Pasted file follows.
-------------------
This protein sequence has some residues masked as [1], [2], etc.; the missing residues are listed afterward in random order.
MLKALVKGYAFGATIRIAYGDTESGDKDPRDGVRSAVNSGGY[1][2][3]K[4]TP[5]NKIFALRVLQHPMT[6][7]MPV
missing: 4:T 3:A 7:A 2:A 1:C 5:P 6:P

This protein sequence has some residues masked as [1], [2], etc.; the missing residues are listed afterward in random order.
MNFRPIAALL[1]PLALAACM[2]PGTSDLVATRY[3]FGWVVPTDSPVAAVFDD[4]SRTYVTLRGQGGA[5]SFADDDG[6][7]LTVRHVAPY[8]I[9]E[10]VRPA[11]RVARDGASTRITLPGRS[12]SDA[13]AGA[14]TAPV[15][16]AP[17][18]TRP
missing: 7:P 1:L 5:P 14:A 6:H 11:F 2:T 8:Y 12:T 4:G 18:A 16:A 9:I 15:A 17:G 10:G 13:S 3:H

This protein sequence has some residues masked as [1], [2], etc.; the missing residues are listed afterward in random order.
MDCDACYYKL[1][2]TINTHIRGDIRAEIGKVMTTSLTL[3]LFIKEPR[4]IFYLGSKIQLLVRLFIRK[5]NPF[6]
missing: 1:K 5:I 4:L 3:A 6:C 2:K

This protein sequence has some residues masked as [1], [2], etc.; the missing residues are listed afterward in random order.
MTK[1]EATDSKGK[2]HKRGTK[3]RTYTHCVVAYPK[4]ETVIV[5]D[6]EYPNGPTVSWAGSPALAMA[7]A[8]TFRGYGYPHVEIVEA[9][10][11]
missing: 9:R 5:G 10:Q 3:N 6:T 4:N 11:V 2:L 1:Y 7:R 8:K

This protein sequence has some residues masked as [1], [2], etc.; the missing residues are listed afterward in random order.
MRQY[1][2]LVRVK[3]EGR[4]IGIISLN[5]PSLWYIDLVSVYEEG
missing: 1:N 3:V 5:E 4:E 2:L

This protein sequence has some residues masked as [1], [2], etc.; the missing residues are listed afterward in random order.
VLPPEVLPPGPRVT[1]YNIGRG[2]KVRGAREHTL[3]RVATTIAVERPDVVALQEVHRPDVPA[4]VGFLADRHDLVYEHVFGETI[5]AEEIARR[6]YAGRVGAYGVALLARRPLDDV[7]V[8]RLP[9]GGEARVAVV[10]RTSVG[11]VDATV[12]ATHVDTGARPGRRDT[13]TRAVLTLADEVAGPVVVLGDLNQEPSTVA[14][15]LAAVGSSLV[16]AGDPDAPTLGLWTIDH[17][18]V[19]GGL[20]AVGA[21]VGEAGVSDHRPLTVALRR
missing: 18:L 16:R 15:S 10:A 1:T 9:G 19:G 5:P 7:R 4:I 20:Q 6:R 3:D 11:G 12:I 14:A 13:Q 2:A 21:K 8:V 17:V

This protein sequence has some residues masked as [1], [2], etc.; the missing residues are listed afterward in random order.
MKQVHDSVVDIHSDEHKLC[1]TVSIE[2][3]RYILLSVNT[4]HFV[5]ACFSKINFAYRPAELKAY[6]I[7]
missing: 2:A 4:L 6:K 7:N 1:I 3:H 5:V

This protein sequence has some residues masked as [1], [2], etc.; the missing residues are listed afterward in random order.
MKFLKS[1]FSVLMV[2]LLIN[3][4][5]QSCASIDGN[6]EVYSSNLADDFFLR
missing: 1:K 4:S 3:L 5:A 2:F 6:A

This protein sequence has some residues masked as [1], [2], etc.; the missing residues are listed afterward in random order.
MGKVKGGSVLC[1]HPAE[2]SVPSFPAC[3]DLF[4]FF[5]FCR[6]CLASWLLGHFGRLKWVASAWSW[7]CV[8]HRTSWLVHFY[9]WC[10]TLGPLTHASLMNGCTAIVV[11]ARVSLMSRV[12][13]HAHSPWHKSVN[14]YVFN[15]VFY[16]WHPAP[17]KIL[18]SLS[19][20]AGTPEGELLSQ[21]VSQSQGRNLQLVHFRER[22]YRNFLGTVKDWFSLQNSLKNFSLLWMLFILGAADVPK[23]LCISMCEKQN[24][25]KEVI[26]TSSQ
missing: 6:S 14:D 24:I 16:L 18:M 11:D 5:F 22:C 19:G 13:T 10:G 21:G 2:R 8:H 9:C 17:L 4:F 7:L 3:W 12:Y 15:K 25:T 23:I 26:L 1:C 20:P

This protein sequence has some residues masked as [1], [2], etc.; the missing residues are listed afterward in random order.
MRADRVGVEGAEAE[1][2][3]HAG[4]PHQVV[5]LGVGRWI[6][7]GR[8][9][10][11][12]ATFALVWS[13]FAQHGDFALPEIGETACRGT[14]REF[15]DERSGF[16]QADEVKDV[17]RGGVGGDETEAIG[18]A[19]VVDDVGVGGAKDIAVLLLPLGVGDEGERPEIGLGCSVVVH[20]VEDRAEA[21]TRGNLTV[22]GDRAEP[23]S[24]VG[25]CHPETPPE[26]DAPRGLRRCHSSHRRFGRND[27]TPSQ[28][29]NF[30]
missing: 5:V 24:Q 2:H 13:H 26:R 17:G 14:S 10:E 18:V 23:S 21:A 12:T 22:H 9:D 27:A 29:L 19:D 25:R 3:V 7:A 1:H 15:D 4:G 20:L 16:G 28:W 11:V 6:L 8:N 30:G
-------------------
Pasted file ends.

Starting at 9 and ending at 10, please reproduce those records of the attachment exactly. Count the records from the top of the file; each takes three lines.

This protein sequence has some residues masked as [1], [2], etc.; the missing residues are listed afterward in random order.
MGKVKGGSVLC[1]HPAE[2]SVPSFPAC[3]DLF[4]FF[5]FCR[6]CLASWLLGHFGRLKWVASAWSW[7]CV[8]HRTSWLVHFY[9]WC[10]TLGPLTHASLMNGCTAIVV[11]ARVSLMSRV[12][13]HAHSPWHKSVN[14]YVFN[15]VFY[16]WHPAP[17]KIL[18]SLS[19][20]AGTPEGELLSQ[21]VSQSQGRNLQLVHFRER[22]YRNFLGTVKDWFSLQNSLKNFSLLWMLFILGAADVPK[23]LCISMCEKQN[24][25]KEVI[26]TSSQ
missing: 6:S 14:D 24:I 16:L 18:M 11:D 5:F 22:C 19:G 13:T 10:G 21:G 2:R 8:H 9:C 17:L 4:F 7:L 3:W 12:Y 15:K 25:T 23:I 26:L 1:C 20:P

This protein sequence has some residues masked as [1], [2], etc.; the missing residues are listed afterward in random order.
MRADRVGVEGAEAE[1][2][3]HAG[4]PHQVV[5]LGVGRWI[6][7]GR[8][9][10][11][12]ATFALVWS[13]FAQHGDFALPEIGETACRGT[14]REF[15]DERSGF[16]QADEVKDV[17]RGGVGGDETEAIG[18]A[19]VVDDVGVGGAKDIAVLLLPLGVGDEGERPEIGLGCSVVVH[20]VEDRAEA[21]TRGNLTV[22]GDRAEP[23]S[24]VG[25]CHPETPPE[26]DAPRGLRRCHSSHRRFGRND[27]TPSQ[28][29]NF[30]
missing: 5:V 24:Q 2:H 13:H 26:R 17:G 14:S 10:E 18:V 23:S 21:A 12:T 22:H 9:D 27:A 29:L 19:D 25:R 3:V 7:A 1:H 15:D 4:G 20:L 16:G 28:W 11:V 6:L 8:N 30:G